As 4th of July weekend approaches, the summer 2016 real estate market has officially commenced, with many customers scurrying to secure a last minute rental.
At Tuesday’s Town Board meeting, the topic of short term rentals was again discussed. Town Supervisor Jim Dougherty said “AirBnb’s are an increasing phenomenon on Shelter Island. There are good sides and bad sides to this unfolding development. I want to make everyone aware that we the Town Board is going to move very slowly and deliberately, not slowly to a fault, but we want to do something that is good, rather than something that’s fast…with this very, very complex subject.”
Town Attorney Laury Dowd noted that the Town Code already regulates the operation of bed and breakfasts, and read aloud the initial draft of the proposed law. “Any one family dwelling rented for less than 14 consecutive days shall also be deemed a B&B and must comply with the provisions of the B&B regulations.” And that advertising a B&B “would be prohibited unless they have the proper license which is required for a B&B with hefty fines for violating.” Town Councilwoman Chris Lewis added that “the best part is to insist that it be owner occupied.”
Town Councilman Jim Colligan said that he had heard from many people who “do rent and rent carefully, sometimes to the same people,” and “never have complaints from neighbors,” but “it takes a handful of people to sour the pot,” especially for the “people who live immediately next door, putting people through a mini hell,” adding that “making people on AirBnb conform is not a bad thing.”
Town Councilman Paul Shepherd said “I’d rather have [a regulation] that is perhaps marginally flawed in some way or another than nothing.”
Dougherty said that the proposed regulation will be posted on the Town website, and then a public hearing will be scheduled. He spoke with Larry Cantwell, the Town Supervisor of East Hampton regarding the new rental regulation requiring that a homeowner seeking to rent obtain a license. Cantwell, Dougherty continued, “said that from both sides of the coin the law seems to be working satisfactorily, so it’s something we should consider. It is a problem but we have to be aware of the economic realities on the island as well.”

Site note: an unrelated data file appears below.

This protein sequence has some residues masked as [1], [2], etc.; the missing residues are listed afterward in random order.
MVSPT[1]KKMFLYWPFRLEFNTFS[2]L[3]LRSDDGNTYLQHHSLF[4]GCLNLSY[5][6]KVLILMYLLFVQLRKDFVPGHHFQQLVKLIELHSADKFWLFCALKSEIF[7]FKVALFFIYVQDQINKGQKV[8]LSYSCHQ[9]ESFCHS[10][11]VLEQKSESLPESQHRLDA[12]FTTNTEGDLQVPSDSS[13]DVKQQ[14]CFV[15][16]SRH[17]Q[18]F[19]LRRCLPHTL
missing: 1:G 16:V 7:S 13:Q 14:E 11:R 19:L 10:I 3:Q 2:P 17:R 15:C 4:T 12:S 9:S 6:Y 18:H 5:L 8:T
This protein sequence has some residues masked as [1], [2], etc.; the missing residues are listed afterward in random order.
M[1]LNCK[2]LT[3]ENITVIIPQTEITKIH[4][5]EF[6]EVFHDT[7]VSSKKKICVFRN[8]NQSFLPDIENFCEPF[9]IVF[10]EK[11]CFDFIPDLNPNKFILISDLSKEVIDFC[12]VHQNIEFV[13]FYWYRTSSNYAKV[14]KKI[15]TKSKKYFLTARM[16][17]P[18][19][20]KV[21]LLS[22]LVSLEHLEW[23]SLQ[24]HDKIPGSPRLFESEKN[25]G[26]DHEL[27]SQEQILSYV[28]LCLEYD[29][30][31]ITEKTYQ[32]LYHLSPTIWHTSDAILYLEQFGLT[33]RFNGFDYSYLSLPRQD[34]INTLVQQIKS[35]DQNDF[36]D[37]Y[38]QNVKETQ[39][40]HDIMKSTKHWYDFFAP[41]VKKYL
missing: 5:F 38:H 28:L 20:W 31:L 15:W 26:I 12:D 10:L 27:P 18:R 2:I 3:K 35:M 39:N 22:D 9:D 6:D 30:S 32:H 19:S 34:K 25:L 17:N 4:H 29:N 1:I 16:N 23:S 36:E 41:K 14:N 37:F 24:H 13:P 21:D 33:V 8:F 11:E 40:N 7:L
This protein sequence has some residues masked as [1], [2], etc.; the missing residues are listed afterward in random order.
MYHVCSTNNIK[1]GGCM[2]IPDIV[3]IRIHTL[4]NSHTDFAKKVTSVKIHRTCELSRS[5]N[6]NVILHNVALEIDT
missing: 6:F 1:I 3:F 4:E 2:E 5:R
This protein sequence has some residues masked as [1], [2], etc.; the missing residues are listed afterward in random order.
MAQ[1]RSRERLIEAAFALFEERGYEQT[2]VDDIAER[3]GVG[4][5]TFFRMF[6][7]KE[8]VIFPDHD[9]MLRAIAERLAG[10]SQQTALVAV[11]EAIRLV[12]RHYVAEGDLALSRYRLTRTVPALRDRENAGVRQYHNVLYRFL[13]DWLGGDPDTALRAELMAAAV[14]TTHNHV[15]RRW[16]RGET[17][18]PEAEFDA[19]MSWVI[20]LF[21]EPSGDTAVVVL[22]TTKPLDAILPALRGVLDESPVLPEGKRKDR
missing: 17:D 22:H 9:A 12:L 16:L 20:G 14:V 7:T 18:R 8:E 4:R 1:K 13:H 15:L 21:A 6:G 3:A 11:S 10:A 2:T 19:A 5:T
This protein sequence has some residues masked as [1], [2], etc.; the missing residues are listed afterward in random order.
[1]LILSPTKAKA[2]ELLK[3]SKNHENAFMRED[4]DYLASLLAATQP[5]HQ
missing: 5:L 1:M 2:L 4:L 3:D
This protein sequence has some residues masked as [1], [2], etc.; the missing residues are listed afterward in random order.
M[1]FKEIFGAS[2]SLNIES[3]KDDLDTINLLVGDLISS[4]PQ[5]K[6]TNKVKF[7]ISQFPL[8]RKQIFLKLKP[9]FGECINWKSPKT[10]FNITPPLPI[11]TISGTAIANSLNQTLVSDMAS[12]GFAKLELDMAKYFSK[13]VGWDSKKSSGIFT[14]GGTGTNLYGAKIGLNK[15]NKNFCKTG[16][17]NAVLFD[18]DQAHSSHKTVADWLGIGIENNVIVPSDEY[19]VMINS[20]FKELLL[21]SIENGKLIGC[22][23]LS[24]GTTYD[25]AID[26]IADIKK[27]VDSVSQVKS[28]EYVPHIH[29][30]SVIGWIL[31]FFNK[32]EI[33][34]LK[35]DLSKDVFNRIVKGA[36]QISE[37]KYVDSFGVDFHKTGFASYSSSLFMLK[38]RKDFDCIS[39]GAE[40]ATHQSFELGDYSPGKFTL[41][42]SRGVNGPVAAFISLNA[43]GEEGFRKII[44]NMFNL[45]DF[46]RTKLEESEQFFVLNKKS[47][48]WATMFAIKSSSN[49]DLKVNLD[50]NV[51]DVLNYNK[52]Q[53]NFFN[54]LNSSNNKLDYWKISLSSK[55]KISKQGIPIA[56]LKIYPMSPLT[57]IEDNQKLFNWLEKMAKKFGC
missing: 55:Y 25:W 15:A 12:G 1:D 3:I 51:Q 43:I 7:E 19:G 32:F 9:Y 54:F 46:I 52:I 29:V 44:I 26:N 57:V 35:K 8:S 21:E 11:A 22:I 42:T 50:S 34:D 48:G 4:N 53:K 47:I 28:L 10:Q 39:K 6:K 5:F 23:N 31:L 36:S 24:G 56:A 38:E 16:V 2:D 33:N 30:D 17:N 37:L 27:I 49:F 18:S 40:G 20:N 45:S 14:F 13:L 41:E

An article in the 6/29/16 New York Times described ongoing problems with AirBnb and regulations in San Francisco, where the company is based, and in New York City.
On top of discussions concerning how AirBnb and home sharing has an adverse affect on quality of life and housing, AirBnb faces a class action discrimination lawsuit. According to a New York Times article on 6/19/16, the chief plaintiff claims AirBnb violated civil rights that forbid housing discrimination when a host on the service denied him accommodation last year because of his race.
On the home sale front, inventory for properties in the less than $1M range is limited, and properties listed between $1M and $1.5M are experiencing more activity.
Recently I wrote about being mindful of turtles crossing the road. This week I spoke with Karen Testa of Turtle Rescue in Jamesport to check on two injured turtles. She told me that a high percentage of wounded turtles in their care come from Shelter Island, with only two Shelter Island individuals currently listed as transport volunteers. “This looks like a war zone,” she said, adding that there is a high mortality rate because slow moving turtles are “like sitting ducks” for speeding cars. One of the turtles from Shelter Island I was inquiring about died. The other, which I found on Middle Road in Riverhead upside down, shell locked up, is slowly recovering, and if all goes well, may be returned to the wild in 2016.
This Independence Day, enjoy all that Shelter Island has to offer, our community, natural surroundings and wildlife!